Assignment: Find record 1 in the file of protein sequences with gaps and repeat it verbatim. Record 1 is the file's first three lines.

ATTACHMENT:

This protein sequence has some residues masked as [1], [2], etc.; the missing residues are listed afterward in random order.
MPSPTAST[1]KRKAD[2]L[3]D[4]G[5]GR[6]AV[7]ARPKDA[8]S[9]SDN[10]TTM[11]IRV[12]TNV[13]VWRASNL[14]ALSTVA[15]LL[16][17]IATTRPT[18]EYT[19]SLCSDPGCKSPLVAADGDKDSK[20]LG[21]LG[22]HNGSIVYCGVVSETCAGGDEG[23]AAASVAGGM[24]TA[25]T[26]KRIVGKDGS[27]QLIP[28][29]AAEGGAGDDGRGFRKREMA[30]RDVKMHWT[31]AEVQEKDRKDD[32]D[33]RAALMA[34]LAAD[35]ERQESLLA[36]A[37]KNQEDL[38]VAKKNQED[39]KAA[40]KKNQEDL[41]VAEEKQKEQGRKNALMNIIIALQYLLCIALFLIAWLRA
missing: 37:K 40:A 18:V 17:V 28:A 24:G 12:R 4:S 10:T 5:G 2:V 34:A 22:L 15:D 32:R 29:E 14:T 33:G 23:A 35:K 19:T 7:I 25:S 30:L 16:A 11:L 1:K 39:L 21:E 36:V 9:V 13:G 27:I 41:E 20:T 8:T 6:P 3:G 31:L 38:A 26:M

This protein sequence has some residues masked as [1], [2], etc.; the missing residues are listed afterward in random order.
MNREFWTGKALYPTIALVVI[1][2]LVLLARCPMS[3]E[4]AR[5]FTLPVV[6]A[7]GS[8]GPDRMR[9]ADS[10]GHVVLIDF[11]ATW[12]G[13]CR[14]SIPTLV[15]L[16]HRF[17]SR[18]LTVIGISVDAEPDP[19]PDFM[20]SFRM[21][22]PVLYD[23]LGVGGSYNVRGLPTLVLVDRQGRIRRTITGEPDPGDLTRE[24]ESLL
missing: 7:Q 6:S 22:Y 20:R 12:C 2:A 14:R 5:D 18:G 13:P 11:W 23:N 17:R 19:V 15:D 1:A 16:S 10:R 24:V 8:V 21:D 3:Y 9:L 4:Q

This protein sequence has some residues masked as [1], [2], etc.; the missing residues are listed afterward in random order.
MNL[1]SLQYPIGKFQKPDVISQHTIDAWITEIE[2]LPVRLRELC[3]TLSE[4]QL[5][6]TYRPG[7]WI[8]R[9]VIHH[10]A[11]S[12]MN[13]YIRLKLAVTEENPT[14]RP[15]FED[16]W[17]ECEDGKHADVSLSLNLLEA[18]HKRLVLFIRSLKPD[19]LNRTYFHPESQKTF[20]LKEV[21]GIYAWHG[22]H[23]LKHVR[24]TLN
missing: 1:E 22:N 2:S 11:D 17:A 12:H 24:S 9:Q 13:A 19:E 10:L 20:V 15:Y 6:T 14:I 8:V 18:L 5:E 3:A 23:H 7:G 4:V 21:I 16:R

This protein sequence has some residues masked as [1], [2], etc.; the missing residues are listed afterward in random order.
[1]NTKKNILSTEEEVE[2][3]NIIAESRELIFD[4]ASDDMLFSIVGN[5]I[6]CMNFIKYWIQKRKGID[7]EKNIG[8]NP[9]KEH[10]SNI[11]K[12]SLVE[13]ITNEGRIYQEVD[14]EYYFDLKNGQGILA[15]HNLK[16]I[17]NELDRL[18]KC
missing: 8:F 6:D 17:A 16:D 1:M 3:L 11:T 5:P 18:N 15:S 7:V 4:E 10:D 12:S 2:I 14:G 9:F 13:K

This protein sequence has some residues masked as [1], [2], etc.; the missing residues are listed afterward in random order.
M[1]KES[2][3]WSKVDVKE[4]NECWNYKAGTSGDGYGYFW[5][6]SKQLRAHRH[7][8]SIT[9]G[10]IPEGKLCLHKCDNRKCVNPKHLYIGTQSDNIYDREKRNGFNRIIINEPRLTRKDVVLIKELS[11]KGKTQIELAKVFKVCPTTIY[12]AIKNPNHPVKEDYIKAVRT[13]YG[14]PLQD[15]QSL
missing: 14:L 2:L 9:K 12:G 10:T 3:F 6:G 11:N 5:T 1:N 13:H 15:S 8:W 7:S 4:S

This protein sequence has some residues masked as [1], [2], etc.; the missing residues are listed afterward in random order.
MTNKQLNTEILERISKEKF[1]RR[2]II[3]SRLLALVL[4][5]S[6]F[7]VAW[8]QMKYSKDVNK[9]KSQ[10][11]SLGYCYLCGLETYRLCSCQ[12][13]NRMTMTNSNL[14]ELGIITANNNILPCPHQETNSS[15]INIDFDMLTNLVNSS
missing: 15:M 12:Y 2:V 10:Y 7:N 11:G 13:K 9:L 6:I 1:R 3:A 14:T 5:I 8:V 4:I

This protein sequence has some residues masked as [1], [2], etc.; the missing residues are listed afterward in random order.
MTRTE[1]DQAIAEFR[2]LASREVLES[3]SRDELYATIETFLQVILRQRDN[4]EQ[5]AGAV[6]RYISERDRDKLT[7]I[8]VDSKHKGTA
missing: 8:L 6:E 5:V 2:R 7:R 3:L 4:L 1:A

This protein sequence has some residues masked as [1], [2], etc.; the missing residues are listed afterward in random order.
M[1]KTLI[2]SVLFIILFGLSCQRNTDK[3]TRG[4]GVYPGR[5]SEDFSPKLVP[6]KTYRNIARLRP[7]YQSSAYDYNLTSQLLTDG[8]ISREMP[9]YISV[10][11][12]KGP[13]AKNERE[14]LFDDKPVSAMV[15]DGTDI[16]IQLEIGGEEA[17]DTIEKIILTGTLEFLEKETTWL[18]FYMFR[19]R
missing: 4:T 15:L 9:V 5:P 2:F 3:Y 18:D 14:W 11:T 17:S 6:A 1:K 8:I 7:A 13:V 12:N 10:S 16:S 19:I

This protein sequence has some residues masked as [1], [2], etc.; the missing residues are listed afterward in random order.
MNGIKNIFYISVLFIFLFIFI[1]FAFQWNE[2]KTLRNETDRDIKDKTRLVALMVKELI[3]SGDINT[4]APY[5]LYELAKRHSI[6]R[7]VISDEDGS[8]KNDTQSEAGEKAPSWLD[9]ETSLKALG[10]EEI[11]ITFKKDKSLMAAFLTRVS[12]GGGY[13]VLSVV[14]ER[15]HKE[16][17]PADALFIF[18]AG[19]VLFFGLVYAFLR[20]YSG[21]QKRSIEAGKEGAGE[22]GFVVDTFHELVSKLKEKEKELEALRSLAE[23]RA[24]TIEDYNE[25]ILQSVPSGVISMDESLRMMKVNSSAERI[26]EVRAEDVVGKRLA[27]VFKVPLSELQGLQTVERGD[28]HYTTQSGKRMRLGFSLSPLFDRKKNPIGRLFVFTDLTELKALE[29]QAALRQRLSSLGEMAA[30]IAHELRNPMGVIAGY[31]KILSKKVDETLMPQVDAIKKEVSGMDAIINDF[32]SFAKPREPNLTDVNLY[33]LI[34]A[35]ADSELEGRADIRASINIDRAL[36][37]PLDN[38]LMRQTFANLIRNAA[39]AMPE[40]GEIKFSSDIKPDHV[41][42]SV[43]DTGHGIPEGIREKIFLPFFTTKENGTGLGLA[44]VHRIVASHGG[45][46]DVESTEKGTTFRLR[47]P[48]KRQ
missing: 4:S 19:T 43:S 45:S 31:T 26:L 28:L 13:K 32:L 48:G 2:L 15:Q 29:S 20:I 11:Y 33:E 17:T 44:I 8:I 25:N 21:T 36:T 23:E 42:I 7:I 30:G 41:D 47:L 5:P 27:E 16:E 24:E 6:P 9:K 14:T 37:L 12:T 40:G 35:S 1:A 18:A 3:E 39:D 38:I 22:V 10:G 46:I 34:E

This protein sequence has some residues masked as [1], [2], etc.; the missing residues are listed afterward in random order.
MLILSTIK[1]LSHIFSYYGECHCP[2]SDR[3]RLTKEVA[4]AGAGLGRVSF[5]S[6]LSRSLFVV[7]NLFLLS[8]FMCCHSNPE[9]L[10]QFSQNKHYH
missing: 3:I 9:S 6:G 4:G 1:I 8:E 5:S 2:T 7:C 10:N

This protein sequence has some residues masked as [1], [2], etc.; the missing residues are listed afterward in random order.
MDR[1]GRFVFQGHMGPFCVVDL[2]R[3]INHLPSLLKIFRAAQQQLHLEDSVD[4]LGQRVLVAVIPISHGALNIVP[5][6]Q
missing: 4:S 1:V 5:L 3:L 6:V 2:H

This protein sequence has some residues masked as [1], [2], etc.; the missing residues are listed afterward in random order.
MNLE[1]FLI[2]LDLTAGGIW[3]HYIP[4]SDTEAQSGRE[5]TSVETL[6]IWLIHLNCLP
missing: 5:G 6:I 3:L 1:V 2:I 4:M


This protein sequence has some residues masked as [1], [2], etc.; the missing residues are listed afterward in random order.
MPSPTAST[1]KRKAD[2]L[3]D[4]G[5]GR[6]AV[7]ARPKDA[8]S[9]SDN[10]TTM[11]IRV[12]TNV[13]VWRASNL[14]ALSTVA[15]LL[16][17]IATTRPT[18]EYT[19]SLCSDPGCKSPLVAADGDKDSK[20]LG[21]LG[22]HNGSIVYCGVVSETCAGGDEG[23]AAASVAGGM[24]TA[25]T[26]KRIVGKDGS[27]QLIP[28][29]AAEGGAGDDGRGFRKREMA[30]RDVKMHWT[31]AEVQEKDRKDD[32]D[33]RAALMA[34]LAAD[35]ERQESLLA[36]A[37]KNQEDL[38]VAKKNQED[39]KAA[40]KKNQEDL[41]VAEEKQKEQGRKNALMNIIIALQYLLCIALFLIAWLRA
missing: 37:K 40:A 18:V 17:V 28:A 24:G 12:R 4:S 10:T 5:G 2:V 34:A 22:L 15:D 32:R 29:E 14:T 33:G 23:A 35:K 19:T 7:I 25:S 30:L 16:A 11:L 1:K 39:L 21:E 36:V 9:V 13:G 27:I 41:E 20:T 8:T 6:P 3:G 31:L 38:A 26:M